Bay man's bizarre explanation for DNA at robbery
A MAN whose DNA was found at the scene of a robbery told police he had been framed because he left used syringes around.
Jarrod Michael Holmes was found guilty of driving without a licence and a registration plate offence after a trial in Hervey Bay Magistrates Court on Monday.
The 36-year-old also pleaded guilty to entering a premise and committing an indictable offence after he was caught on CCTV robbing a Hervey Bay liquor store earlier this year.
Holmes was seen by Maryborough police dog squad officer-in-charge Sergeant Ian Grigoris in the driver's seat of a reversing stolen Hertz hire car on the Esplanade in Point Vernon about 5.45pm on January 24.
The court heard the Booral man was disqualified from driving by a court order and the plates attached to the 2016 silver Camry were from a Ford Explorer registered to Holmes.
While the police prosecutor questioned Sgt Grigoris, Holmes was reprimanded by the magistrate for calling out "bulls---" to the officer's claims.
"He told me he wasn't driving, it was his mate who was somewhere out in the mudflats and he didn't know his name," Sgt Grigoris said.
"Within the 45 minutes no one approached us or was seen to fit this description."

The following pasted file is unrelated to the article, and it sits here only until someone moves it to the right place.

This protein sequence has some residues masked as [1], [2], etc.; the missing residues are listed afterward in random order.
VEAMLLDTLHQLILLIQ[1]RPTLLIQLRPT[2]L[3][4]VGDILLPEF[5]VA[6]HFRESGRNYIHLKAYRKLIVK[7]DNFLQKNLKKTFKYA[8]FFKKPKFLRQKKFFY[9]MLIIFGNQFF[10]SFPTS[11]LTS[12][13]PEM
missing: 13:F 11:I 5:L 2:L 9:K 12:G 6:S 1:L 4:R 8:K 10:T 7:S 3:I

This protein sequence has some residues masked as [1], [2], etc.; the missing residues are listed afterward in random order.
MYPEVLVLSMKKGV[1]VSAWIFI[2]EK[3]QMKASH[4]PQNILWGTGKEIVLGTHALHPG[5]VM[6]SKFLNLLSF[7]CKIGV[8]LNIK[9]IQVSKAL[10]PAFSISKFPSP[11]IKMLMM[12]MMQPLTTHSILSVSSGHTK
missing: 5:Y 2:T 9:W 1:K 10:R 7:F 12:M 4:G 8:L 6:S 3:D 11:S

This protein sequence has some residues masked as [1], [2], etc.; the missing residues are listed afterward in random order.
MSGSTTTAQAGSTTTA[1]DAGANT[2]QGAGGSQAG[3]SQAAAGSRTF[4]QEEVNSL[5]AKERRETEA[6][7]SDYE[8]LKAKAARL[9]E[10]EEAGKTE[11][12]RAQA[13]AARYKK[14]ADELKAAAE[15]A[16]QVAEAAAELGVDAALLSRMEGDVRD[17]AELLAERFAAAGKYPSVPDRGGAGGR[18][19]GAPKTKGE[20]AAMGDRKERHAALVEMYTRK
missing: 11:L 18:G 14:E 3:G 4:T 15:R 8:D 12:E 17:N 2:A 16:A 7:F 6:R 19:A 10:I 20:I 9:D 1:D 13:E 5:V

Holmes claimed he was sitting in the car's airconditioning while a friend went fishing and Sgt Grigoris "had the sun in his eyes and he can't see s---".
Holmes, who represented himself, became despondent with the trial after questioning Sgt Grigoris, refusing to present closing arguments.
"I'm done, I just want to get out of here, I just want to go home," Holmes said.
"The police are above the law, there is nothing I can say which will change its mind."
Magistrate Stephen Guttridge ruled Holmes gave an "implausible explanation" when intercepted.
Police prosecutor Sergeant Glenn Whittle outlined a separate occasion where Holmes was caught on CCTV smashing the window of a bottle shop and stealing a case of beer.
"The offender returned a short time later in different clothing and poured a liquid substance over the broken glass, the defendant was identified by blood left at the scene," Sgt Whittle said.
"He denied committing the offence and in relation to the blood said sometimes he leaves used syringes around and someone could have framed him."
Holmes was convicted and fined $1000 for the driving offences and lost his licence for two years.
He was also convicted and fined $750 for the break in and ordered to pay $50 restitution.